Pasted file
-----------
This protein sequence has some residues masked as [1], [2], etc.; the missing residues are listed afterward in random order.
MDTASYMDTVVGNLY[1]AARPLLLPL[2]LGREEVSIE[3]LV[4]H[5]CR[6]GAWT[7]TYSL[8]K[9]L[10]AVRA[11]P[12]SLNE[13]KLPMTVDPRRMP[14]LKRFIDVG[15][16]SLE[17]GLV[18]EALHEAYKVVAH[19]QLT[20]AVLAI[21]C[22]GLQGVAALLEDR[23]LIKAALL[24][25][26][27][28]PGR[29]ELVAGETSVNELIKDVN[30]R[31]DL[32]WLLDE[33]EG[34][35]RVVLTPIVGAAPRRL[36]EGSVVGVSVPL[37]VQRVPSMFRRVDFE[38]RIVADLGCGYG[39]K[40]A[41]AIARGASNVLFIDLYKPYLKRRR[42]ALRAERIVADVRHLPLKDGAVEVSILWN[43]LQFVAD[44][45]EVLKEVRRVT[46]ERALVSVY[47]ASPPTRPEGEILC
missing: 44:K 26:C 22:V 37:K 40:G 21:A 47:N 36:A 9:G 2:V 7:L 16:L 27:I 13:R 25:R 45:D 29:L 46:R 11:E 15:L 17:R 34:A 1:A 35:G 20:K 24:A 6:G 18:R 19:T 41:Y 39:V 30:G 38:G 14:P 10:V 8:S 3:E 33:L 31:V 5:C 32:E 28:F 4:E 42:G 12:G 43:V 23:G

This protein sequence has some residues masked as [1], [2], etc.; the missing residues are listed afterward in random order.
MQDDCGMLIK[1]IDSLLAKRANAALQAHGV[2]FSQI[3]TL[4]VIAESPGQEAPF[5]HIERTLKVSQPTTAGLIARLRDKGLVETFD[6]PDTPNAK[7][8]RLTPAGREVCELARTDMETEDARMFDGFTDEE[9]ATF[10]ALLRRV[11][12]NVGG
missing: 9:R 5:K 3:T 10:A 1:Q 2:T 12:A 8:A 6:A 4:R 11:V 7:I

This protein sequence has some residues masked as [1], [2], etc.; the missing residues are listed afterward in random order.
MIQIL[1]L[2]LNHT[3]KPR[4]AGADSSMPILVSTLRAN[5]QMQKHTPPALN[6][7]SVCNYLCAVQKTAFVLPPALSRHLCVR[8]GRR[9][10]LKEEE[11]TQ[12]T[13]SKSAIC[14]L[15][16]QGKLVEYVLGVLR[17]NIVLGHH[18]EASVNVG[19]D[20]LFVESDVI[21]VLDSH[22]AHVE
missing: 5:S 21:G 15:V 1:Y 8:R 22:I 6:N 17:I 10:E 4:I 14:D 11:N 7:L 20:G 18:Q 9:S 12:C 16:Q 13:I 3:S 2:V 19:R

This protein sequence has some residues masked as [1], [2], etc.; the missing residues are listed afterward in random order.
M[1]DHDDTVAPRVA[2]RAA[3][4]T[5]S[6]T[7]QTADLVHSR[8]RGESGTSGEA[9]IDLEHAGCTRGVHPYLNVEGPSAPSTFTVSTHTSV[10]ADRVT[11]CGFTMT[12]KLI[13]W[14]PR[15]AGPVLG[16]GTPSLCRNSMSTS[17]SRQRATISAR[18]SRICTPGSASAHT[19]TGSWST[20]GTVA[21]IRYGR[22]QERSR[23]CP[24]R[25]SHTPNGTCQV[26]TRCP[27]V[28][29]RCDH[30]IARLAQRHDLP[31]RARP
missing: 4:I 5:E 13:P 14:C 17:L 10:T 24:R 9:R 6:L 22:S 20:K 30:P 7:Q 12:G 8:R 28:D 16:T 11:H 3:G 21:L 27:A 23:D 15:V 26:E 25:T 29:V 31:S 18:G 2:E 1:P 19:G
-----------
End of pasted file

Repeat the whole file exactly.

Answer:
This protein sequence has some residues masked as [1], [2], etc.; the missing residues are listed afterward in random order.
MDTASYMDTVVGNLY[1]AARPLLLPL[2]LGREEVSIE[3]LV[4]H[5]CR[6]GAWT[7]TYSL[8]K[9]L[10]AVRA[11]P[12]SLNE[13]KLPMTVDPRRMP[14]LKRFIDVG[15][16]SLE[17]GLV[18]EALHEAYKVVAH[19]QLT[20]AVLAI[21]C[22]GLQGVAALLEDR[23]LIKAALL[24][25][26][27][28]PGR[29]ELVAGETSVNELIKDVN[30]R[31]DL[32]WLLDE[33]EG[34][35]RVVLTPIVGAAPRRL[36]EGSVVGVSVPL[37]VQRVPSMFRRVDFE[38]RIVADLGCGYG[39]K[40]A[41]AIARGASNVLFIDLYKPYLKRRR[42]ALRAERIVADVRHLPLKDGAVEVSILWN[43]LQFVAD[44][45]EVLKEVRRVT[46]ERALVSVY[47]ASPPTRPEGEILC
missing: 44:K 26:C 22:V 37:K 40:G 21:A 47:N 36:A 9:G 2:V 7:L 16:L 27:I 13:R 25:R 45:D 29:L 46:R 11:E 15:L 17:R 34:A 1:A 35:G 20:K 24:A 6:G 18:R 19:T 41:Y 39:V 30:G 38:G 14:P 10:V 8:S 3:E 33:L 31:V 5:C 32:E 28:F 4:E 42:G 12:G 43:V 23:G

This protein sequence has some residues masked as [1], [2], etc.; the missing residues are listed afterward in random order.
MQDDCGMLIK[1]IDSLLAKRANAALQAHGV[2]FSQI[3]TL[4]VIAESPGQEAPF[5]HIERTLKVSQPTTAGLIARLRDKGLVETFD[6]PDTPNAK[7][8]RLTPAGREVCELARTDMETEDARMFDGFTDEE[9]ATF[10]ALLRRV[11][12]NVGG
missing: 9:R 5:K 3:T 10:A 1:Q 2:T 12:A 8:A 6:A 4:R 11:V 7:I

This protein sequence has some residues masked as [1], [2], etc.; the missing residues are listed afterward in random order.
MIQIL[1]L[2]LNHT[3]KPR[4]AGADSSMPILVSTLRAN[5]QMQKHTPPALN[6][7]SVCNYLCAVQKTAFVLPPALSRHLCVR[8]GRR[9][10]LKEEE[11]TQ[12]T[13]SKSAIC[14]L[15][16]QGKLVEYVLGVLR[17]NIVLGHH[18]EASVNVG[19]D[20]LFVESDVI[21]VLDSH[22]AHVE
missing: 5:S 21:G 15:V 1:Y 8:R 22:I 6:N 17:I 10:E 4:I 14:D 11:N 7:L 20:G 18:Q 9:S 12:C 16:Q 13:I 3:S 2:V 19:R

This protein sequence has some residues masked as [1], [2], etc.; the missing residues are listed afterward in random order.
M[1]DHDDTVAPRVA[2]RAA[3][4]T[5]S[6]T[7]QTADLVHSR[8]RGESGTSGEA[9]IDLEHAGCTRGVHPYLNVEGPSAPSTFTVSTHTSV[10]ADRVT[11]CGFTMT[12]KLI[13]W[14]PR[15]AGPVLG[16]GTPSLCRNSMSTS[17]SRQRATISAR[18]SRICTPGSASAHT[19]TGSWST[20]GTVA[21]IRYGR[22]QERSR[23]CP[24]R[25]SHTPNGTCQV[26]TRCP[27]V[28][29]RCDH[30]IARLAQRHDLP[31]RARP
missing: 4:I 5:E 13:P 14:C 17:L 10:T 24:R 9:R 6:L 22:S 20:K 30:P 7:Q 12:G 8:R 28:D 16:T 11:H 3:G 21:L 27:A 23:D 15:V 26:E 25:T 29:V 31:S 18:G 2:E 1:P 19:G